MediaWall was born as a place to experiment, create, and challenge the boundaries between art, space, and technology.
MediaWall can trace its origins back to California.
Inspired by the large-scale media and interactive experiences created by Moment Factory for the Los Angeles Tom Brady International Airport, Bath Spa's Academic Developer and designer Neil Glen saw an opportunity to create a space for staff and students to collaborate and experiment with large-scale digital media.
Julian Opie's 'Lily' – in conjunction with his exhibition 'Collected Works' at the Holburne Museum – caused a "fluttering of the eyelashes" at the official opening of Commons in June 2014.
Lord Puttnam CBE remarked:
“Having walked around the Commons, the facilities are absolutely stunning. For the first time in a long time, I wanted to be 18 years old again and going to university. This is the sort of facility that any university anywhere in the world would envy.”
"The sort of facility that any university anywhere in the world would envy."Lord Puttnam, film producer
Since then, MediaWall has hosted work from international artists and researchers, while also creating spaces for students and staff to learn through creation; blurring the boundaries between bodies and space, between movement and dimensionality.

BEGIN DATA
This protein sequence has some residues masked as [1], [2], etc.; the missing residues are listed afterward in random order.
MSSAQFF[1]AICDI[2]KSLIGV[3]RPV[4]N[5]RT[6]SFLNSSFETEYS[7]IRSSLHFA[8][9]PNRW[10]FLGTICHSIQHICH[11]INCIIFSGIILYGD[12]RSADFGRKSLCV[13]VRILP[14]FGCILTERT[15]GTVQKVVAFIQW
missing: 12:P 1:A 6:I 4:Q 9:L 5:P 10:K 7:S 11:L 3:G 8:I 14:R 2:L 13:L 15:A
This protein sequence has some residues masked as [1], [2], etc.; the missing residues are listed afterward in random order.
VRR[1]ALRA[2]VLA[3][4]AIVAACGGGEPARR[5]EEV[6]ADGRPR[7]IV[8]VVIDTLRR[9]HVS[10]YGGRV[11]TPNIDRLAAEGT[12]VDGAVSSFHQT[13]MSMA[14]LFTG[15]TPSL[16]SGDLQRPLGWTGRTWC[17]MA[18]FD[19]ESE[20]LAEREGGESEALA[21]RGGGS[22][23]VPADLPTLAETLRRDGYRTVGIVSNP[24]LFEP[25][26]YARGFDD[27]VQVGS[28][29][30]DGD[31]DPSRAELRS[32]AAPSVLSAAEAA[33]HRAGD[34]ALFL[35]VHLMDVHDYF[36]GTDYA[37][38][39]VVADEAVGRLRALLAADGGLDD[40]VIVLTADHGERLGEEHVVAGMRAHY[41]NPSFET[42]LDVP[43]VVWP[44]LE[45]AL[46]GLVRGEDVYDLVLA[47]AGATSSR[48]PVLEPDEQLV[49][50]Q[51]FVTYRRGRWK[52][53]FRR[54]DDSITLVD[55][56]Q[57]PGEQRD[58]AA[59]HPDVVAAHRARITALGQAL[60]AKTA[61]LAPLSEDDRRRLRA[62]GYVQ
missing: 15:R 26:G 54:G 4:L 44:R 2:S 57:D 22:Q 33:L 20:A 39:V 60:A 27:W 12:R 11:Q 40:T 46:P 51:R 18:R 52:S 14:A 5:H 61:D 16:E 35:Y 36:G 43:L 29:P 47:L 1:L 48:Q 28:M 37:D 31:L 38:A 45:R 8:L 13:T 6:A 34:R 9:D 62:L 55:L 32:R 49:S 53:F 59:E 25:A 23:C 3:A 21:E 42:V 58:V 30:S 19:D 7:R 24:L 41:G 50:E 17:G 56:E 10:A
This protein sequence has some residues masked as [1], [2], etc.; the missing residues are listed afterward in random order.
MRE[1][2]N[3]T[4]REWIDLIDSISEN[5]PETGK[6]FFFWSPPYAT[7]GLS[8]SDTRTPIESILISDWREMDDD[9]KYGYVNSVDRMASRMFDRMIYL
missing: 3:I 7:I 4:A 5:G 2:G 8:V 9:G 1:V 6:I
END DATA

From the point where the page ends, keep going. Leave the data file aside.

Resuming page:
Victor Explains the Mysteries saw Bath Spa Dance, Music, and Photography students team up with the award-winning dance company Earthfall for a residency exploring technology and dance, culminating in a promenade performance to over 120 guests. World-renowned land artist Richard Long opened a week-long interdisciplinary creative education research project 'Lines of Desire' in which art, geography, creative media and film students responded to the multi-layered experience of place.
Enabling such collaborative learning experiences to sit alongside work from international artists, including Bruce Munro's first truly digital piece, Between Worlds II, and Larry Cuba - an early pioneer in computer-animation arts - is in the DNA of MediaWall. The fact that these artists were inspired to create unique installations for MediaWall underscores how special it is.
Do you want to challenge your perceptions of how technology can extend your artistic practice or transform your learning and teaching? Get in touch with us at MediaWall to discuss a submission.
MediaWall consists of thirty HD display panels arranged in a 3x10 grid extending over two storeys of the atrium in Commons building.
The overall size is 7.35m high x 3.75m wide. Static images can be presented in incredible 10800 pixel high detail, and moving image work is specially authored at 3600 pixels high by 1920 pixels wide.
MediaWall artworks are hosted on a Windows PC and can be created using any medium you are comfortable with. Artworks have ranged from static images and video works to custom coded works using MaxMSP, Pure Data, HTML 5, Unity, Processing, Python and OpenFrameworks.
Want to know more?
You can read more about the history behind MediaWall in our SPACE Magazine feature.
Alternatively, follow our guide on how to apply.